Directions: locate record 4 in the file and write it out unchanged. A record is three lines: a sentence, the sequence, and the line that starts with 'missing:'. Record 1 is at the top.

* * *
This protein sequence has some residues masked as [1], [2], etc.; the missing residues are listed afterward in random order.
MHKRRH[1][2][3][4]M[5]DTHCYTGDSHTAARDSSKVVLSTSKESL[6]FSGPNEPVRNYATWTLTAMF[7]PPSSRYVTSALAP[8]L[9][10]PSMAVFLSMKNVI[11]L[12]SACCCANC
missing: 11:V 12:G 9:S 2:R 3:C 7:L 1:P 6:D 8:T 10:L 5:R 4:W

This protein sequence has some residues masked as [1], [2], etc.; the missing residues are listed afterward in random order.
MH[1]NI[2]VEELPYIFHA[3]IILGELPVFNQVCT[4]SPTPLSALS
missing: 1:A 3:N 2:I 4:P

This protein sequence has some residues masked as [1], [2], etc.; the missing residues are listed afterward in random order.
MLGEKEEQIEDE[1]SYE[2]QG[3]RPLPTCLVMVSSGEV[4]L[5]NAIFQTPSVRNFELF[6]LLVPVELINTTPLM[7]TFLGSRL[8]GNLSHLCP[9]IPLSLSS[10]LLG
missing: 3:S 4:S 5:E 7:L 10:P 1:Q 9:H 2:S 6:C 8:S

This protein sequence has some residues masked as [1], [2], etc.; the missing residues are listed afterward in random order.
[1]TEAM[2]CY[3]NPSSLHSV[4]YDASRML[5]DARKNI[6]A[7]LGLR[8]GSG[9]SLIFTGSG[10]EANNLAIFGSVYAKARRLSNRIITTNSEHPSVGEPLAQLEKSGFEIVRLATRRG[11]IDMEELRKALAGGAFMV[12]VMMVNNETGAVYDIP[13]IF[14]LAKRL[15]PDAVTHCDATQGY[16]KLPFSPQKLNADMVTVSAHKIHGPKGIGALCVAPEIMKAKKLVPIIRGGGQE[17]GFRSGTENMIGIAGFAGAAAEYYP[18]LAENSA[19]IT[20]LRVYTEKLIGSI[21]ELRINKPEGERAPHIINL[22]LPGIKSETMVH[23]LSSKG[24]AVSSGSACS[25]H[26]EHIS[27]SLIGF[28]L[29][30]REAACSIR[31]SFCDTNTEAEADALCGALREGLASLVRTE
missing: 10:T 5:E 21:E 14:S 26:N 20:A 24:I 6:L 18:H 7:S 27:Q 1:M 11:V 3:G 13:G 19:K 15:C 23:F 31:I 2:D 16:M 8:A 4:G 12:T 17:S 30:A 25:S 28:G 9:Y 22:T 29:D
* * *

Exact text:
This protein sequence has some residues masked as [1], [2], etc.; the missing residues are listed afterward in random order.
[1]TEAM[2]CY[3]NPSSLHSV[4]YDASRML[5]DARKNI[6]A[7]LGLR[8]GSG[9]SLIFTGSG[10]EANNLAIFGSVYAKARRLSNRIITTNSEHPSVGEPLAQLEKSGFEIVRLATRRG[11]IDMEELRKALAGGAFMV[12]VMMVNNETGAVYDIP[13]IF[14]LAKRL[15]PDAVTHCDATQGY[16]KLPFSPQKLNADMVTVSAHKIHGPKGIGALCVAPEIMKAKKLVPIIRGGGQE[17]GFRSGTENMIGIAGFAGAAAEYYP[18]LAENSA[19]IT[20]LRVYTEKLIGSI[21]ELRINKPEGERAPHIINL[22]LPGIKSETMVH[23]LSSKG[24]AVSSGSACS[25]H[26]EHIS[27]SLIGF[28]L[29][30]REAACSIR[31]SFCDTNTEAEADALCGALREGLASLVRTE
missing: 10:T 5:E 21:E 14:S 26:N 20:A 24:I 6:L 18:H 7:S 27:Q 1:M 11:V 3:G 13:G 19:K 15:C 23:F 31:I 2:D 16:M 8:A 4:G 12:T 17:S 30:A 25:S 28:G 9:Y 22:T 29:D